UIEtips: New Rule – Every Desktop Design Has To Go Finger-Friendly, Part 2

In this week’s UIEtips, we offer part 2 of Josh Clark’s article New Rule: Every Desktop Design Has To Go Finger-Friendly. In it, Josh reminds us that ideally the web is a platform that can be accessed from any device, no matter what its input or output method. For now, that means opening up all desktop layouts for easy finger-tapping. Here’s an excerpt from the article: For most of its short history, web-design practice has focused on the visual-on screen size. It’s not yet in our industry’s DNA to consider physicality and environment in our layouts. That’s why many are still surprised at the idea that they can’t just use their legacy desktop layout on iPad, even though the screen size is the same. The layout looks good, sure, but that rarely means it’s also finger-friendly. The rise of the hybrids means touch is no longer the sole province of phones and tablets. It’s arrived on desktops and laptops, too. Most desktop website layouts, however, are not optimized for touch. They challenge our clumsy fingers and thumbs with small touch targets for links and menus, or they lean on hover interactions that can’t be triggered by touch at all. Few sites place primary navigation in easy reach of the thumb zone for either tablets or hybrids; they favor cursor-friendly screen-top navigation instead. Read the article New Rule: Every Desktop Design Has To Go Finger-Friendly, Part 2. If you want to convert your mouse-focused desktop sites into mobile layouts with touch-friendly screens, than watch Josh’s virtual seminar, Designing Touch-Friendly Interfaces. It’s now part of UIE’s All You Can Learn, the place to watch, listen,...

UIEtips: New Rule – Every Desktop Design Has To Go Finger-Friendly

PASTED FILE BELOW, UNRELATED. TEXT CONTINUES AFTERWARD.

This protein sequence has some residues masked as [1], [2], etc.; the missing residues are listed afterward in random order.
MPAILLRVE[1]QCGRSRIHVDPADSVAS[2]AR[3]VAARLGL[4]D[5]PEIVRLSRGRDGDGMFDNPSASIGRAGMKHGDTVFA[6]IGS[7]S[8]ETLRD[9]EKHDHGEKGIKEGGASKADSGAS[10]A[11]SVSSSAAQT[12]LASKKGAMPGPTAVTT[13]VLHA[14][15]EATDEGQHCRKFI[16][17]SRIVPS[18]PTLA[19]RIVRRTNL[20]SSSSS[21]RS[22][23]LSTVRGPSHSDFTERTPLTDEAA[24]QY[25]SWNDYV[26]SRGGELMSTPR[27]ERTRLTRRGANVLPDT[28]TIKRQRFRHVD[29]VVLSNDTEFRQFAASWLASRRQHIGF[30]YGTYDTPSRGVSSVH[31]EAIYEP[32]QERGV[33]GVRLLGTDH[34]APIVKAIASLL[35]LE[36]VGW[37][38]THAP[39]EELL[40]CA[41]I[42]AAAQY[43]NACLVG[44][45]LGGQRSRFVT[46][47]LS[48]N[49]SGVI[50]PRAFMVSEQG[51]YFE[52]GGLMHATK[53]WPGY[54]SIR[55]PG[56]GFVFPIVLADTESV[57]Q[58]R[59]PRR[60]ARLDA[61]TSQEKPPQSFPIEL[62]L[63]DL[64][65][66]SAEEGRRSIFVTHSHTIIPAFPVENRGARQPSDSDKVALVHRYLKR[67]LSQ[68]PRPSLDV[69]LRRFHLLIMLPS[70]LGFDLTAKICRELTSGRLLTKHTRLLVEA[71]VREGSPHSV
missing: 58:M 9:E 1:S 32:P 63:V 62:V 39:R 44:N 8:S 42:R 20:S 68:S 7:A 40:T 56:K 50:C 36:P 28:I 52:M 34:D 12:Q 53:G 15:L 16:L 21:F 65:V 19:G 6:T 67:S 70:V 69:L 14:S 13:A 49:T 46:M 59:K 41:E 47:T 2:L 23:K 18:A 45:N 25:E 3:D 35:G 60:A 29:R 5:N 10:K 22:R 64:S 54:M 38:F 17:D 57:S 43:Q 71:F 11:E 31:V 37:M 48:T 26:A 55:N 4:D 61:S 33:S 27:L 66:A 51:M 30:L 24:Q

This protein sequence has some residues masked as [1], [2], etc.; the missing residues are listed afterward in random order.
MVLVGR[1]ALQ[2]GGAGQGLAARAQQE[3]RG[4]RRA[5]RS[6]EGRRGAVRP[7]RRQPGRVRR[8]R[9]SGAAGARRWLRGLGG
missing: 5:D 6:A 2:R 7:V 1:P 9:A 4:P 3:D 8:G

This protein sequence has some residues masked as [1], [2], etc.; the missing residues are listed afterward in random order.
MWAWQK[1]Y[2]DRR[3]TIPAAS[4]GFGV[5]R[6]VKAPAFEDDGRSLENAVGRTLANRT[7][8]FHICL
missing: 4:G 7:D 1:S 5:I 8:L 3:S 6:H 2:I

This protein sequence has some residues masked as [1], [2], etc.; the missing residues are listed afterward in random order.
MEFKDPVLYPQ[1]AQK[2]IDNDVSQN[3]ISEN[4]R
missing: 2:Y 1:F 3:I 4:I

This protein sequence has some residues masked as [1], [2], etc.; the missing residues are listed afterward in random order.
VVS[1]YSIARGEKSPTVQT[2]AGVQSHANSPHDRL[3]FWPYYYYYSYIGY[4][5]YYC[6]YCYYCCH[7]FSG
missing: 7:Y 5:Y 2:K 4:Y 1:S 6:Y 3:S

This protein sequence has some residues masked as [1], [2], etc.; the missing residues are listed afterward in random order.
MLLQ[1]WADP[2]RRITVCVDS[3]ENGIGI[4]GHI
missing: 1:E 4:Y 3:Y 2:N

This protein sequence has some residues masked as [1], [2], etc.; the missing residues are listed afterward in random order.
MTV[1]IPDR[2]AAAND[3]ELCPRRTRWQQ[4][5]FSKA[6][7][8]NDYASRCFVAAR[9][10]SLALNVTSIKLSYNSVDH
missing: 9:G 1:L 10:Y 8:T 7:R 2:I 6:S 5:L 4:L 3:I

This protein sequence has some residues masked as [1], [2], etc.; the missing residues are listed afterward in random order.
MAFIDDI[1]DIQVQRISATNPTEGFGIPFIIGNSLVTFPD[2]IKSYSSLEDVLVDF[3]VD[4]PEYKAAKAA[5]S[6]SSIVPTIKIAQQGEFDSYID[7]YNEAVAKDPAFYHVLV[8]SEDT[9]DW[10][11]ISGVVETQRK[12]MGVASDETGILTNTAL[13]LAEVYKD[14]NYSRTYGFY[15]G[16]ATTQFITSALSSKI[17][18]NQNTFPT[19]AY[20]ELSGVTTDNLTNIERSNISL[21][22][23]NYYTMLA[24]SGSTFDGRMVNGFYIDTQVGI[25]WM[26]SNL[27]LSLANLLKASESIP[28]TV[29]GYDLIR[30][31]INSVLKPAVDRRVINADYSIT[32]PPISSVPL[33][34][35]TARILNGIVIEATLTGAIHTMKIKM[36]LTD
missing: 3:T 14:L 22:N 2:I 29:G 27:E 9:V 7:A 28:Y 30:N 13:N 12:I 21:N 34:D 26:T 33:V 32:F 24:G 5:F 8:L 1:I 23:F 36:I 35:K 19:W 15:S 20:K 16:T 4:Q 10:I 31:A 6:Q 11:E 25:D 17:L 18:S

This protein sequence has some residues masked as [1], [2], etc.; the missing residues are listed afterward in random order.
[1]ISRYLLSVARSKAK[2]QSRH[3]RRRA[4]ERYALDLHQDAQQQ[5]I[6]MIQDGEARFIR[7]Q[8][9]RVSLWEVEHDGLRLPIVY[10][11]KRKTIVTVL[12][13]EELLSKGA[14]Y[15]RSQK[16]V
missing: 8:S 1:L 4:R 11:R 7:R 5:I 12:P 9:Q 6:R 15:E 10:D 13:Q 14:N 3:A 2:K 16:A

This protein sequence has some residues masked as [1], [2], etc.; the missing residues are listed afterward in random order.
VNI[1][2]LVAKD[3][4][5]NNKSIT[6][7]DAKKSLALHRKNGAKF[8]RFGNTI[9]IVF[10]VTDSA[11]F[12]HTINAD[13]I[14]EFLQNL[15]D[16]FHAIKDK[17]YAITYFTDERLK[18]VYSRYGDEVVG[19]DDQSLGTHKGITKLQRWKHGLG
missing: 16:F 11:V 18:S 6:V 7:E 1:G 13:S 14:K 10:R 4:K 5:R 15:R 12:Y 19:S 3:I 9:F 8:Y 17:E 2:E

Josh Clark’s article New Rule: Every Desktop Design Has To Go Finger-Friendly reminds us that the web can be accessed from any device, regardless of its input or output method. For now, that means opening up all desktop layouts for easy finger-tapping. If you want to convert your mouse-focused desktop sites into mobile layouts with touch-friendly screens, then don’t miss Josh’s virtual seminar, Designing Touch-Friendly Interfaces. It’s happening this Thursday, March 13, at 1:30pm ET. Here’s an excerpt from the article: Touch has landed on the desktop. A whole new category of touch devices is flooding the consumer market in coordination with the release of Windows 8: touchscreen laptops and tablet/keyboard combos. These new hybrid combinations of touch and keyboard create a new ergonomic environment… and fresh demands on designers. Like tablets before them, the ergonomics of these hybrid gizmos demand UI conventions that depart from desktop layouts of similar screen size. The hybrids not only need big touch targets to accommodate clumsy fingers, but they also need controls and navigation conveniently placed where hands naturally come to rest. Designing for touch introduces elements of industrial design: physical comfort and ease are critical considerations. Read the article New Rule: Every Desktop Design Has To Go Finger-Friendly. How do you design for touch-friendly interfaces? Tell us about it...